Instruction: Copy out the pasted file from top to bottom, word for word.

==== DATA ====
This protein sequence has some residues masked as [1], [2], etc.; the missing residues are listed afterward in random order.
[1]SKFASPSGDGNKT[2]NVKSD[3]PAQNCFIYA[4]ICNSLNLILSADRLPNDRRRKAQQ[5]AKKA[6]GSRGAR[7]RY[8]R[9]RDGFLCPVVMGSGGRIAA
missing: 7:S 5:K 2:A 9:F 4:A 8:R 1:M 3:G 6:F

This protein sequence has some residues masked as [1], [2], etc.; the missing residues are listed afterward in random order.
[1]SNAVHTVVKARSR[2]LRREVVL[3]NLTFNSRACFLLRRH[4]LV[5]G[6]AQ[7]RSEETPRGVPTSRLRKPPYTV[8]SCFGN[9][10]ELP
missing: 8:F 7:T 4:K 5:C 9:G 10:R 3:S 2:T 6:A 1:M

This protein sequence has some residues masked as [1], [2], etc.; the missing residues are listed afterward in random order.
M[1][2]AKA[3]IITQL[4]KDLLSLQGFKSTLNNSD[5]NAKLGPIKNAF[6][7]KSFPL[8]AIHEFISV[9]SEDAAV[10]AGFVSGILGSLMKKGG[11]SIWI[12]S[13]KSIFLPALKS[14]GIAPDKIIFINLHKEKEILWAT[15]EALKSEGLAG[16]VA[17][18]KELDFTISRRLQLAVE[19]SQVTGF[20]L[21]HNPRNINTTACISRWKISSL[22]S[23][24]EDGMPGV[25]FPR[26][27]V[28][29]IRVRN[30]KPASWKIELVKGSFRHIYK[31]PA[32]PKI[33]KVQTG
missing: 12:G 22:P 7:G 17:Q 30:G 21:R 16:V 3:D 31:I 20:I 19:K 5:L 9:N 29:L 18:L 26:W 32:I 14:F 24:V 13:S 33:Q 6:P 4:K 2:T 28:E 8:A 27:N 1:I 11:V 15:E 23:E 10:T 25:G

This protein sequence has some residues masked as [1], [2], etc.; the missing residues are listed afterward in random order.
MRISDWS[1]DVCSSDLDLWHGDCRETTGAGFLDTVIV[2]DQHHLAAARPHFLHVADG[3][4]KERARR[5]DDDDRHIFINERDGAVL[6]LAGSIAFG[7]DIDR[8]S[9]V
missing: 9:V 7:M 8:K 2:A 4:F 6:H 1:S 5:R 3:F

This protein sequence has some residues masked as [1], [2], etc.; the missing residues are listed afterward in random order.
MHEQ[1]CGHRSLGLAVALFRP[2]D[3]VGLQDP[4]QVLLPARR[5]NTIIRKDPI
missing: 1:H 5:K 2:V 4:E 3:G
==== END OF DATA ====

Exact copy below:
This protein sequence has some residues masked as [1], [2], etc.; the missing residues are listed afterward in random order.
[1]SKFASPSGDGNKT[2]NVKSD[3]PAQNCFIYA[4]ICNSLNLILSADRLPNDRRRKAQQ[5]AKKA[6]GSRGAR[7]RY[8]R[9]RDGFLCPVVMGSGGRIAA
missing: 7:S 5:K 2:A 9:F 4:A 8:R 1:M 3:G 6:F

This protein sequence has some residues masked as [1], [2], etc.; the missing residues are listed afterward in random order.
[1]SNAVHTVVKARSR[2]LRREVVL[3]NLTFNSRACFLLRRH[4]LV[5]G[6]AQ[7]RSEETPRGVPTSRLRKPPYTV[8]SCFGN[9][10]ELP
missing: 8:F 7:T 4:K 5:C 9:G 10:R 3:S 2:T 6:A 1:M

This protein sequence has some residues masked as [1], [2], etc.; the missing residues are listed afterward in random order.
M[1][2]AKA[3]IITQL[4]KDLLSLQGFKSTLNNSD[5]NAKLGPIKNAF[6][7]KSFPL[8]AIHEFISV[9]SEDAAV[10]AGFVSGILGSLMKKGG[11]SIWI[12]S[13]KSIFLPALKS[14]GIAPDKIIFINLHKEKEILWAT[15]EALKSEGLAG[16]VA[17][18]KELDFTISRRLQLAVE[19]SQVTGF[20]L[21]HNPRNINTTACISRWKISSL[22]S[23][24]EDGMPGV[25]FPR[26][27]V[28][29]IRVRN[30]KPASWKIELVKGSFRHIYK[31]PA[32]PKI[33]KVQTG
missing: 12:G 22:P 7:G 17:Q 30:G 21:R 16:V 3:D 31:I 20:I 19:K 5:L 9:N 29:L 18:L 26:W 32:I 14:F 24:V 13:S 33:Q 6:P 4:K 2:T 28:E 8:A 27:N 1:I 11:V 15:E 23:E 10:T 25:G

This protein sequence has some residues masked as [1], [2], etc.; the missing residues are listed afterward in random order.
MRISDWS[1]DVCSSDLDLWHGDCRETTGAGFLDTVIV[2]DQHHLAAARPHFLHVADG[3][4]KERARR[5]DDDDRHIFINERDGAVL[6]LAGSIAFG[7]DIDR[8]S[9]V
missing: 9:V 7:M 8:K 2:A 4:F 6:H 1:S 5:R 3:F

This protein sequence has some residues masked as [1], [2], etc.; the missing residues are listed afterward in random order.
MHEQ[1]CGHRSLGLAVALFRP[2]D[3]VGLQDP[4]QVLLPARR[5]NTIIRKDPI
missing: 1:H 5:K 2:V 4:E 3:G